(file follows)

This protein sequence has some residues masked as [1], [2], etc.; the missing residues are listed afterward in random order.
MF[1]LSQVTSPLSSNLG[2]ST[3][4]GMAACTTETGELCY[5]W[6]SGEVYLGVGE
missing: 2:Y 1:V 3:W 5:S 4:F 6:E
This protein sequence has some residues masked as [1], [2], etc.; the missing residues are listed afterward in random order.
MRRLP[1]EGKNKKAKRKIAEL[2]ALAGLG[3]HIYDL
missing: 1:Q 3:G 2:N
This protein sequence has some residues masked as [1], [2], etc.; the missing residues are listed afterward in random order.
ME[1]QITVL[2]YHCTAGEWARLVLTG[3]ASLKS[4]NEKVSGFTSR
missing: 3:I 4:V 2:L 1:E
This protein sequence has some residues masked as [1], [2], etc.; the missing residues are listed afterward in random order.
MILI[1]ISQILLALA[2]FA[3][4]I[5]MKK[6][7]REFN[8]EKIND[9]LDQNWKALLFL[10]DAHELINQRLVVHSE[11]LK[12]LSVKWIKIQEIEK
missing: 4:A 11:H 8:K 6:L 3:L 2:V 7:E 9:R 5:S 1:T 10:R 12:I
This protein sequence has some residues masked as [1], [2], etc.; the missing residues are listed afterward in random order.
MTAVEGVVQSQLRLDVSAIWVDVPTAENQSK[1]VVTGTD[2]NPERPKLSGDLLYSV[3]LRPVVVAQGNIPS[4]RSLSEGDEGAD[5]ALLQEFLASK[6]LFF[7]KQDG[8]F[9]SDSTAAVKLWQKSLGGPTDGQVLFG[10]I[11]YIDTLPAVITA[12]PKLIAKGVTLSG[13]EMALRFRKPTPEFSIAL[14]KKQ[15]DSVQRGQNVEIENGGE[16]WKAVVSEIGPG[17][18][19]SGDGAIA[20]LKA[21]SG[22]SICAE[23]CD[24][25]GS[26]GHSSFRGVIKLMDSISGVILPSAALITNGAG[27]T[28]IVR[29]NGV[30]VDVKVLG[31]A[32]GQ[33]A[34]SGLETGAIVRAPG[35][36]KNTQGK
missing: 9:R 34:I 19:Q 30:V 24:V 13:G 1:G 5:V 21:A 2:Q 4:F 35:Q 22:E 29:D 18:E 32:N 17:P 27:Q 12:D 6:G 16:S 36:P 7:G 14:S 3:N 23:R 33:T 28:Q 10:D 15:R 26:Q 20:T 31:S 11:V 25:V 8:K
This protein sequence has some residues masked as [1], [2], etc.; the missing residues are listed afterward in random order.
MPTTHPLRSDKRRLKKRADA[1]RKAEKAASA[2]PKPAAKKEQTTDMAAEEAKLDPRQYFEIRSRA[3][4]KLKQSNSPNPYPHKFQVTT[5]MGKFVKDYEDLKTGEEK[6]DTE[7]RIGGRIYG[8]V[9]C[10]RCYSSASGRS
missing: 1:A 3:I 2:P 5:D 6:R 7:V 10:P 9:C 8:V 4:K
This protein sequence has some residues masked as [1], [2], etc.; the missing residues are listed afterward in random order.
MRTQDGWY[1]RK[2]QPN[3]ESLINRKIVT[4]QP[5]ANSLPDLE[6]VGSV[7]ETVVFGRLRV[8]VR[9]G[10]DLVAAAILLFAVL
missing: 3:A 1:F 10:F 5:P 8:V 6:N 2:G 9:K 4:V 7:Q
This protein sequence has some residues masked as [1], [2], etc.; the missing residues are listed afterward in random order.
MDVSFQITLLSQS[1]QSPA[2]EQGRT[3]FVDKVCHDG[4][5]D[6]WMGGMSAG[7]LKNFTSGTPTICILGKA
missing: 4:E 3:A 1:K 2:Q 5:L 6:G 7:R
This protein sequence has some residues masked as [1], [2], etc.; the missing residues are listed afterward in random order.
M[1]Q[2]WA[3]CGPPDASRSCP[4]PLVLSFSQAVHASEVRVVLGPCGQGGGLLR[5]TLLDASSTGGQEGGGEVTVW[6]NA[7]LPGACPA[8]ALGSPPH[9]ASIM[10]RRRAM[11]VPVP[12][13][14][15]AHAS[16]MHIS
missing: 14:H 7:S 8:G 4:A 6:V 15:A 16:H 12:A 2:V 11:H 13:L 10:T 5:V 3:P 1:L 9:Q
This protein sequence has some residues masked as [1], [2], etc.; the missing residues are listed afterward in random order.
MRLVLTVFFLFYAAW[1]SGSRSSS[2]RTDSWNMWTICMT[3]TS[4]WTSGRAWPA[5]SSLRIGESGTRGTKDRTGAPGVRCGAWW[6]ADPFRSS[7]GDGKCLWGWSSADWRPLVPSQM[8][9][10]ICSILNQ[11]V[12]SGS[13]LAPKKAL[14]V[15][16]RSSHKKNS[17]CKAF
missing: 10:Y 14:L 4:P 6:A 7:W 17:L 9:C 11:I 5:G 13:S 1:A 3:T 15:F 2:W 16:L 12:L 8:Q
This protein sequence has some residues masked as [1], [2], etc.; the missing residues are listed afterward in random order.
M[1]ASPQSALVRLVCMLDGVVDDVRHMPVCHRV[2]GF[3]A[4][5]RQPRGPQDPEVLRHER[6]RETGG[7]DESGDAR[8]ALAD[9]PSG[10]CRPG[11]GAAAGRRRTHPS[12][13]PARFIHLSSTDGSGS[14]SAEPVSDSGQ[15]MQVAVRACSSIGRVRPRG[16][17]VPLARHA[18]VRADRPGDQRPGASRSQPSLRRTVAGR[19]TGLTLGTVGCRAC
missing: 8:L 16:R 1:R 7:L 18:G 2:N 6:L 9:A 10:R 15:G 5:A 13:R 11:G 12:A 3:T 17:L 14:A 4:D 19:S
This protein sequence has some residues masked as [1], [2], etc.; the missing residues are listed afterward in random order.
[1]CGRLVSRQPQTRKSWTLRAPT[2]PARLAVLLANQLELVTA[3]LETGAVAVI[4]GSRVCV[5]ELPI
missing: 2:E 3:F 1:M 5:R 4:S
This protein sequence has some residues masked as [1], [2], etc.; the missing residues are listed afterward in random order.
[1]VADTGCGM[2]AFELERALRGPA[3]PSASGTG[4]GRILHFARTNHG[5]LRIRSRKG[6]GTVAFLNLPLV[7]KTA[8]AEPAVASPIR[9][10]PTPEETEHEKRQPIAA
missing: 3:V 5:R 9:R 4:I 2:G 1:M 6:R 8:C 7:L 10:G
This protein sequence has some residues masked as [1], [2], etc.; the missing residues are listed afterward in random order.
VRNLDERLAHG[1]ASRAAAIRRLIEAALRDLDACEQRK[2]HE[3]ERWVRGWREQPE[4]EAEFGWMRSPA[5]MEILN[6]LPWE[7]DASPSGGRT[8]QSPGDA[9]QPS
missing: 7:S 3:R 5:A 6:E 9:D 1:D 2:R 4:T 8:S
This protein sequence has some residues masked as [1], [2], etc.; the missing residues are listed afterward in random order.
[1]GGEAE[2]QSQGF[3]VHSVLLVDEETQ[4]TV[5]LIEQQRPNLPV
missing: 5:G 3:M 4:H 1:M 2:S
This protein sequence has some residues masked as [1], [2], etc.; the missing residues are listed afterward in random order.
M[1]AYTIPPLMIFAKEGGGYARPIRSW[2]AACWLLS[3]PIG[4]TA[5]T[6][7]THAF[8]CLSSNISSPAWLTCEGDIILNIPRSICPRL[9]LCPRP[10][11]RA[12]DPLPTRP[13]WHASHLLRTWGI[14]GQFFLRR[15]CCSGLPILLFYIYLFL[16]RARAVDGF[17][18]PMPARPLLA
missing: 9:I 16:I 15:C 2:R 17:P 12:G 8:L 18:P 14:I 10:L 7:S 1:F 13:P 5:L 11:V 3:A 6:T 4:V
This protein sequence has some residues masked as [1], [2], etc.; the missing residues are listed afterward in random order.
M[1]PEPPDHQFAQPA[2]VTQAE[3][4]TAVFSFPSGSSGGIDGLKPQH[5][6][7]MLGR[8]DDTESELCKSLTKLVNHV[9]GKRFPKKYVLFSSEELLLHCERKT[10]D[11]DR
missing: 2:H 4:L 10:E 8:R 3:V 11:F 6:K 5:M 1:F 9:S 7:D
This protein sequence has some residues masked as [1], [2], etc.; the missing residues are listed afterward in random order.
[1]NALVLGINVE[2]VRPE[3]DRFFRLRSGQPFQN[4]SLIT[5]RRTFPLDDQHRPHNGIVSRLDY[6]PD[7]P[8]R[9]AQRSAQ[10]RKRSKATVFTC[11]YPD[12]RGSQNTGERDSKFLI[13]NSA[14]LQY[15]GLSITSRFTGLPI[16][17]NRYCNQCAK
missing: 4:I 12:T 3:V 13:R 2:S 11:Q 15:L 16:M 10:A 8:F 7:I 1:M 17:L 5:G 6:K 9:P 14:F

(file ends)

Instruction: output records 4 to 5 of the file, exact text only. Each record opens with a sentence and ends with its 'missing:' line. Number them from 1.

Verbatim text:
This protein sequence has some residues masked as [1], [2], etc.; the missing residues are listed afterward in random order.
MILI[1]ISQILLALA[2]FA[3][4]I[5]MKK[6][7]REFN[8]EKIND[9]LDQNWKALLFL[10]DAHELINQRLVVHSE[11]LK[12]LSVKWIKIQEIEK
missing: 4:A 11:H 8:K 6:L 3:L 2:V 7:E 9:R 5:S 1:T 10:R 12:I
This protein sequence has some residues masked as [1], [2], etc.; the missing residues are listed afterward in random order.
MTAVEGVVQSQLRLDVSAIWVDVPTAENQSK[1]VVTGTD[2]NPERPKLSGDLLYSV[3]LRPVVVAQGNIPS[4]RSLSEGDEGAD[5]ALLQEFLASK[6]LFF[7]KQDG[8]F[9]SDSTAAVKLWQKSLGGPTDGQVLFG[10]I[11]YIDTLPAVITA[12]PKLIAKGVTLSG[13]EMALRFRKPTPEFSIAL[14]KKQ[15]DSVQRGQNVEIENGGE[16]WKAVVSEIGPG[17][18][19]SGDGAIA[20]LKA[21]SG[22]SICAE[23]CD[24][25]GS[26]GHSSFRGVIKLMDSISGVILPSAALITNGAG[27]T[28]IVR[29]NGV[30]VDVKVLG[31]A[32]GQ[33]A[34]SGLETGAIVRAPG[35][36]KNTQGK
missing: 9:R 34:I 19:Q 30:V 24:V 13:G 1:G 5:V 21:A 2:Q 4:F 35:Q 22:E 29:D 18:E 32:N 17:P 27:Q 12:D 6:G 16:S 36:P 7:G 14:S 3:N 23:R 33:T 28:Q 10:D 15:R 26:Q 20:T 31:S 11:V 25:V 8:K